Monday, December 09, 2019

Midwinter high spirits in times of sleet and glitter

A Christmas Carol at Bristol Old Vic was never going to end with Tiny Tim saying God Bless Us Every One - like L.P. Hartley's past, they do things differently there. Yet despite burlesque overtones and operatic narration, this irresistibly engaging production stays close to the spirit of the storyline, though with the occasional intrusion of foodbanks and shopping trolleys, and even closer to the spirit of Dickens.  All the principle characters of the story are here: embittered Scrooge, his patient nephew, his loyal clerk with a small sick son, the warning ghosts and phantom-memories of loves and losses... but they're all a little bit unexpected. Bob Cratchit is a chubby deaf mute - so, uncoincidentally, is Mrs Fezziwig (Stephen Collins delightful in both roles) - and Tiny Tim and Ebenezer when very young are played by two children extracted for this purpose from the audience. This is particularly entertaining when Scrooge, observing ethnic diversity between himself and the shiny-eyed happy child he used to be, comments 'It's me! I remember the flat-top.' Our anti-hero's flair for impro is especially useful in the final scene, when he begs the audience to tell him how to make amends: on the night I was there, suggestions were focussed around drinks for all at the bar, until 'Come on you lot, this is the immersive bit!' was rewarded with the suggestion of a turkey, and the drama could move to its happy conclusion.
John Hopkins is tremendous in this central role, terrifyingly nasty until the ghosts take him in hand and the poignancy of his memories evokes a moving grief. Tom Morris's adaptation skilfully enhances the parallels with Dicken's own experiences, subtly emphasising how treatment of the poor and weak in Victorian days is emulated in our own society: it's significant that Ebenezer learnt his contempt for 'lower orders' and his desire to amass wealth when he was sent away to school, as so many of our current political leaders have been.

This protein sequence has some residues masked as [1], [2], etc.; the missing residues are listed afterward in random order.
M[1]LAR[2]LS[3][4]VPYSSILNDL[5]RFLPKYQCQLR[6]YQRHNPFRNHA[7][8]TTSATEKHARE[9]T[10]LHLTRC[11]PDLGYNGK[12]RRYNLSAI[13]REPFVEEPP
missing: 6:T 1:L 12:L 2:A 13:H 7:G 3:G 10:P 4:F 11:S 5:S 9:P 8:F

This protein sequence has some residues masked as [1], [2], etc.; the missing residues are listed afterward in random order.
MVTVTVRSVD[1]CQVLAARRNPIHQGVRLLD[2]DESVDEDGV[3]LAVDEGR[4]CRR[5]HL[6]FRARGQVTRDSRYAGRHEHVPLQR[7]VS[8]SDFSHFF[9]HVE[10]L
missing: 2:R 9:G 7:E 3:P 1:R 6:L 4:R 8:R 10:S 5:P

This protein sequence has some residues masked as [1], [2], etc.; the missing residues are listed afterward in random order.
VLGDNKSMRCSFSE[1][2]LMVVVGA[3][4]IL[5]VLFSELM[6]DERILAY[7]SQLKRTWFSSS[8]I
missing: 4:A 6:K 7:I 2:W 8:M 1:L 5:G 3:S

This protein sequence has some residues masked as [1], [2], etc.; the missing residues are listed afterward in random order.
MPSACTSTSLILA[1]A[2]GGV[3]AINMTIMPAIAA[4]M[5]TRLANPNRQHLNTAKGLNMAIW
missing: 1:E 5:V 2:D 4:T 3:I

Historical and social relevance is fascinating but this is above all a strong story retold in a fantastically entertaining style, with great musicality, weird effects and scary puppets, funky costumes, lashings of humour and some weepy moments - everything you want from your favourite morality tale in fact. Massive credit to director Lee Lyford, designer Tom Rogers, musical director/composer/lyricist Gwyneth Herbert, and the ten superb actors - enthusiastically recommended for all ages, on till January 12th. (Images Geraint Lewis)
And another 'winter special' opened this week: Cinderella at the Merlin Theatre in Frome, also impressively re-envisaged, and also presented with masses of music and spectacular effects. Claudia Pepler, who writes and directs these shows, goes back to Grimm's tales - and indeed these original authors control the plot in their manifestation as pigeons, thanks to superb balletic comedy duo Dillon Berry and Pete White, who tell us 'We are the brothers, the brothers Grimm, we're story tellers, or disrupters, if you will - we fly from tale to tale...'